LAT / ENG / RUS
< PREVIOUS / NEXT >

JOHANN GOTTFRIED MÜTHEL

The composer and keyboard super-virtuoso Johann Gottfried Müthel (1728-1788) was one of the brightest stars in the Germanic musical culture that dominated in what is now Latvia prior to the mid-19th century. Müthel was an exemplary representative of the emotional or sentimental style (empfindsamer Stil) of the mid-1700s. This style, frequently associated with the Sturm und Drang movement in its musical manifestation, was the reaction of some German composers to the mechanical expression of emotion in the affected Baroque; between the Baroque and Classicism, empfindsamer Stil is characterized by changes in tone and a striving for genuine feeling without artifice. Müthel’s compositions are suffused with the essence of a style he made his own, dazzling in their unexpected harmonies, sharp contrasts between the loud and the subdued, nearly impossible virtuosity and total unpredictability.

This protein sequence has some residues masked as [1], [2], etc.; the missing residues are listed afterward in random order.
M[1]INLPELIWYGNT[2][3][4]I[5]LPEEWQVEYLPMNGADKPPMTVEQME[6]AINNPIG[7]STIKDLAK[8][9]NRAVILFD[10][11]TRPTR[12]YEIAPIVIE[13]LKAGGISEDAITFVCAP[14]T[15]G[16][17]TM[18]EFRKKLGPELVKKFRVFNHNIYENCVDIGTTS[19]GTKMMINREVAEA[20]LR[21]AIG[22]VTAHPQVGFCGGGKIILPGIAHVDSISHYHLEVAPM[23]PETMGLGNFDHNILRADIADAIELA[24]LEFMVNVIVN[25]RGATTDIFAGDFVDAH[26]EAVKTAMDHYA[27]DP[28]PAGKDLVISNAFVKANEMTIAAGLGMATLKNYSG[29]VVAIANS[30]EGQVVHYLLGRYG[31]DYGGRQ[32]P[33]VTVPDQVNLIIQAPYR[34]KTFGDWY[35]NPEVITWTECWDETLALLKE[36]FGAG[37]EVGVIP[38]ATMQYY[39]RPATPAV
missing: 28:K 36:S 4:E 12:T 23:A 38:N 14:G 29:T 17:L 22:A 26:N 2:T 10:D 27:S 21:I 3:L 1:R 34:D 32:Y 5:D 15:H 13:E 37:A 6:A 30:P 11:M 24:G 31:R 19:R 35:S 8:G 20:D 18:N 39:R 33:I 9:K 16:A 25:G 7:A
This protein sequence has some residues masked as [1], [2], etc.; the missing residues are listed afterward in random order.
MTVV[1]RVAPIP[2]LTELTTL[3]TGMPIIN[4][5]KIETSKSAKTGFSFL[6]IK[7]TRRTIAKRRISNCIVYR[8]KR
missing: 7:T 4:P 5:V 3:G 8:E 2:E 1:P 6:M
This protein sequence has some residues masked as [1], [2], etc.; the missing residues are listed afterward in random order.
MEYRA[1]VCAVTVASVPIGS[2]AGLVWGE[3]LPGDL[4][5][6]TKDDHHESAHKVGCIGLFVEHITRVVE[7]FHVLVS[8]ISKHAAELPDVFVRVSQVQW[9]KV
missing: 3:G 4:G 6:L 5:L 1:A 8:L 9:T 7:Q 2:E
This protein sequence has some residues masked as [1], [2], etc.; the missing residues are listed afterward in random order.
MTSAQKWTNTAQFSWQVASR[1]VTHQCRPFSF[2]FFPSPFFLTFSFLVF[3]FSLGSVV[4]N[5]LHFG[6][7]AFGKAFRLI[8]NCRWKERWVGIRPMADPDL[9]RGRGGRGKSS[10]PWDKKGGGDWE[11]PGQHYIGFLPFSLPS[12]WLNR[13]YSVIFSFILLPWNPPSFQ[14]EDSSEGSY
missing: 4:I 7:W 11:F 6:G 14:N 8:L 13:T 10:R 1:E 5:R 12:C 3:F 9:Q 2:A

Born in a musical family in Mölln, in Schleswig-Holstein, he studied in Luebeck and Leipzig, where he became one of the last students of Johann Sebastian Bach. He settled in Riga in 1753 after agreeing to lead the house ensemble of Otto Hermann, Baron von Vietinghof, a renowned Baltic German philanthropist and politician in imperial Russia. Müthel was the organist at Saint Peter’s in Riga to the end of his life. He lived a comfortable but rather lonely life, known for wearing red coats, conducting concerts only in winter because snow silenced the sounds of carriage wheels, and collecting vests embroidered with golden thread, night-caps and silk stockings. His virtuosity astounded the public of the time.

Müthel was not prolific, but his every work bears his personality. Sonatas, duets, polonaises and several concertos survive. Some of his work was published and performed in the great musical centers of Europe in his lifetime.

Johann Gottfried Müthel’s life and works are the local focus of pre-classicism for researchers and musicians in Latvia. His works are slowly becoming more known to audiences, too, with rediscovered pieces being performed. The sculptor Kārlis Alainis unveiled a plaque to Müthel at Saint Peter’s, at the instigation of young Latvians in Switzerland.

Orests Silabriedis

< PREVIOUS / NEXT >
design: tundra